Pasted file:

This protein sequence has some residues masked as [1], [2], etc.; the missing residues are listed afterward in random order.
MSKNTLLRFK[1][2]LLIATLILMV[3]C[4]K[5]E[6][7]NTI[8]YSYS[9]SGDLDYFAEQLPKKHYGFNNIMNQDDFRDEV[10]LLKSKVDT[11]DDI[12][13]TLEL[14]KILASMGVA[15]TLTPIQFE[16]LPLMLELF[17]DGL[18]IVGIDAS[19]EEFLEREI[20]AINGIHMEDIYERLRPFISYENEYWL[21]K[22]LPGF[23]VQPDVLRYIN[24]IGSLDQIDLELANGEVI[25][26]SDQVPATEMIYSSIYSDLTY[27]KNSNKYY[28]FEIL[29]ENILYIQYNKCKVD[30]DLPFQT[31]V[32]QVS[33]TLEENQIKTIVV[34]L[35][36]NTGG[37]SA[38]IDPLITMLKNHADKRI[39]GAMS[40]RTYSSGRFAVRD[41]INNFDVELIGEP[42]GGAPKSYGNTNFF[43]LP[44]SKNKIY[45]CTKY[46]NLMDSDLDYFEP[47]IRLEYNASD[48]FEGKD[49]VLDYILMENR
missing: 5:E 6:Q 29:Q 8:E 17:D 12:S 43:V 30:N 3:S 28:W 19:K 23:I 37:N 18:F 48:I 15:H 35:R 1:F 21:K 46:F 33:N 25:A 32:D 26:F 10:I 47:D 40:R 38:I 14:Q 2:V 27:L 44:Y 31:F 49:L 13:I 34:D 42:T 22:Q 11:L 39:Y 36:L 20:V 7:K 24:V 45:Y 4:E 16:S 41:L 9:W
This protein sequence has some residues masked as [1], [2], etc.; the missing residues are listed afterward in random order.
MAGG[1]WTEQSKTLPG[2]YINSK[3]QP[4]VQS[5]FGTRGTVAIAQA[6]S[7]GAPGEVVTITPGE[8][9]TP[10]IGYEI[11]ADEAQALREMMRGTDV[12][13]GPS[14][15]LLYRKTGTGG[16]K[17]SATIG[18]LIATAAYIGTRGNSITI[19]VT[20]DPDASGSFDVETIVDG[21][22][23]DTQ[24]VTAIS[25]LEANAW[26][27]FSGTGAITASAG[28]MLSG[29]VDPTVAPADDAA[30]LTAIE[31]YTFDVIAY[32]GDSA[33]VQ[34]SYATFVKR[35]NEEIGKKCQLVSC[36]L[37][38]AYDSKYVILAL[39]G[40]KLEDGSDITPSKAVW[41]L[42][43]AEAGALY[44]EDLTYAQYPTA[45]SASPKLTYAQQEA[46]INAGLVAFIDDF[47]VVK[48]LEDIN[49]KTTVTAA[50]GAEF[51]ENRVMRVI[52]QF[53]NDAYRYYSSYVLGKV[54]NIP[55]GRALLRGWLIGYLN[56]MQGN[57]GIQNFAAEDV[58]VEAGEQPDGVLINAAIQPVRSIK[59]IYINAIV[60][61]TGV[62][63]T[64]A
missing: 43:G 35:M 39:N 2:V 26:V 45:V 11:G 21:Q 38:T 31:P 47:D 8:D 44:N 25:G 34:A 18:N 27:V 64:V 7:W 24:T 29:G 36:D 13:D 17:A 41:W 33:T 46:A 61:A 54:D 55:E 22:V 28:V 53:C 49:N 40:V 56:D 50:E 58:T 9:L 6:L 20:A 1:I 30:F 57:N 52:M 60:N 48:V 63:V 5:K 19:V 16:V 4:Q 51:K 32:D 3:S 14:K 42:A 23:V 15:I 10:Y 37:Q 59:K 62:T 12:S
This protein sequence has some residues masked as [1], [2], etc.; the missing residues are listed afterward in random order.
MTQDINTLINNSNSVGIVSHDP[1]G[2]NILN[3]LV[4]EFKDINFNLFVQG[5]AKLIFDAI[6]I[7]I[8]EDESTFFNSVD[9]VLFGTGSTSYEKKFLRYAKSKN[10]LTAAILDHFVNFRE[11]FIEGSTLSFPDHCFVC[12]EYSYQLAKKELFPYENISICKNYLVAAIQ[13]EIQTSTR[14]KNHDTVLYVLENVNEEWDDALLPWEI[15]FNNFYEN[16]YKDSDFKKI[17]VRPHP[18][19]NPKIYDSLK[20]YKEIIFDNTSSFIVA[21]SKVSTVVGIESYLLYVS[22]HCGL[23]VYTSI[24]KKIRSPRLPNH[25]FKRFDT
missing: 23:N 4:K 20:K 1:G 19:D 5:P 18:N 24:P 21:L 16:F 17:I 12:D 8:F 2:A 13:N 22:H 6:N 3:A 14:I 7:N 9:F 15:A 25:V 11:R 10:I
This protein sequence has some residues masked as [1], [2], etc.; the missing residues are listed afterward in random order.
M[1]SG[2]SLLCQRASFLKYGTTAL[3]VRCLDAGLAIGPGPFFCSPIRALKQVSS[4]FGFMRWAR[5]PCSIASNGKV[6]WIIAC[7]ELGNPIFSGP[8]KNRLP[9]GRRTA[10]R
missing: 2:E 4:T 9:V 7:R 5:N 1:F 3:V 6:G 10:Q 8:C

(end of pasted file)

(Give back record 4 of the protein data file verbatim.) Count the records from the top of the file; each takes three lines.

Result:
This protein sequence has some residues masked as [1], [2], etc.; the missing residues are listed afterward in random order.
M[1]SG[2]SLLCQRASFLKYGTTAL[3]VRCLDAGLAIGPGPFFCSPIRALKQVSS[4]FGFMRWAR[5]PCSIASNGKV[6]WIIAC[7]ELGNPIFSGP[8]KNRLP[9]GRRTA[10]R
missing: 2:E 4:T 9:V 7:R 5:N 1:F 3:V 6:G 10:Q 8:C